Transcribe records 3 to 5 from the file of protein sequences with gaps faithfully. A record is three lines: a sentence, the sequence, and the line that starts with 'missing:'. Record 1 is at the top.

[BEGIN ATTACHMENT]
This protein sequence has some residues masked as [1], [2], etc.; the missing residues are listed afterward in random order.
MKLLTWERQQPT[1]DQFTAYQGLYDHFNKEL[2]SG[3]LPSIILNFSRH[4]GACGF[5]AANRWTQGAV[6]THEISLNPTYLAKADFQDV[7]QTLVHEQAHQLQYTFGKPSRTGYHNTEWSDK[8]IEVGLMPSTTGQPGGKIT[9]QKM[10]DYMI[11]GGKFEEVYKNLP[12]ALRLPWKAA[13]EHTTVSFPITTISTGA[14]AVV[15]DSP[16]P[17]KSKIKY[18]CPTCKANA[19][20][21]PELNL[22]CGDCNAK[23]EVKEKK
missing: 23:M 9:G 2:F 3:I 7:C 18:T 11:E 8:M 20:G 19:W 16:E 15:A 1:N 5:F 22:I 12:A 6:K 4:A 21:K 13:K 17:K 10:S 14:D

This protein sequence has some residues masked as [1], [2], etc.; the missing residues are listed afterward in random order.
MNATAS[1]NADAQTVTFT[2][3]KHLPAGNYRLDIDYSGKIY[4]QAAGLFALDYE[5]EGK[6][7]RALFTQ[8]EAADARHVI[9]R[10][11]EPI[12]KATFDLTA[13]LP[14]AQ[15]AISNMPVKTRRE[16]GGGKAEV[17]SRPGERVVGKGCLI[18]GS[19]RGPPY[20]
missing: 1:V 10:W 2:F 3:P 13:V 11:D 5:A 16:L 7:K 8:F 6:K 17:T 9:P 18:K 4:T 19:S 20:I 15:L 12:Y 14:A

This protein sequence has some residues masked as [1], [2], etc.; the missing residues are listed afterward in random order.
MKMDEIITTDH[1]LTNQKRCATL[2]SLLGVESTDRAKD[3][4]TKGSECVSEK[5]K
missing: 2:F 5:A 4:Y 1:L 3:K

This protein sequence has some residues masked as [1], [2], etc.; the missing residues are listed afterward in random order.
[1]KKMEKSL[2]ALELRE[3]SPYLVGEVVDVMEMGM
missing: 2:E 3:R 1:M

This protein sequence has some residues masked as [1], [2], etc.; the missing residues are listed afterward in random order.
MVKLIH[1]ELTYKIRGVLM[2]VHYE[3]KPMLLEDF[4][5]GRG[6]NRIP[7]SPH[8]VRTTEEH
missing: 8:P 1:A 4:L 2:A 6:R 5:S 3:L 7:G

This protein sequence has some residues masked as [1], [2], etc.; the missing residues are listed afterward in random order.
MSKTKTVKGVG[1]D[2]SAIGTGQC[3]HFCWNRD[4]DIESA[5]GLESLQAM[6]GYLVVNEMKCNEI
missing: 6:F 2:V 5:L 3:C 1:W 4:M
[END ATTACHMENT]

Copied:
This protein sequence has some residues masked as [1], [2], etc.; the missing residues are listed afterward in random order.
MKMDEIITTDH[1]LTNQKRCATL[2]SLLGVESTDRAKD[3][4]TKGSECVSEK[5]K
missing: 2:F 5:A 4:Y 1:L 3:K

This protein sequence has some residues masked as [1], [2], etc.; the missing residues are listed afterward in random order.
[1]KKMEKSL[2]ALELRE[3]SPYLVGEVVDVMEMGM
missing: 2:E 3:R 1:M

This protein sequence has some residues masked as [1], [2], etc.; the missing residues are listed afterward in random order.
MVKLIH[1]ELTYKIRGVLM[2]VHYE[3]KPMLLEDF[4][5]GRG[6]NRIP[7]SPH[8]VRTTEEH
missing: 8:P 1:A 4:L 2:A 6:R 5:S 3:L 7:G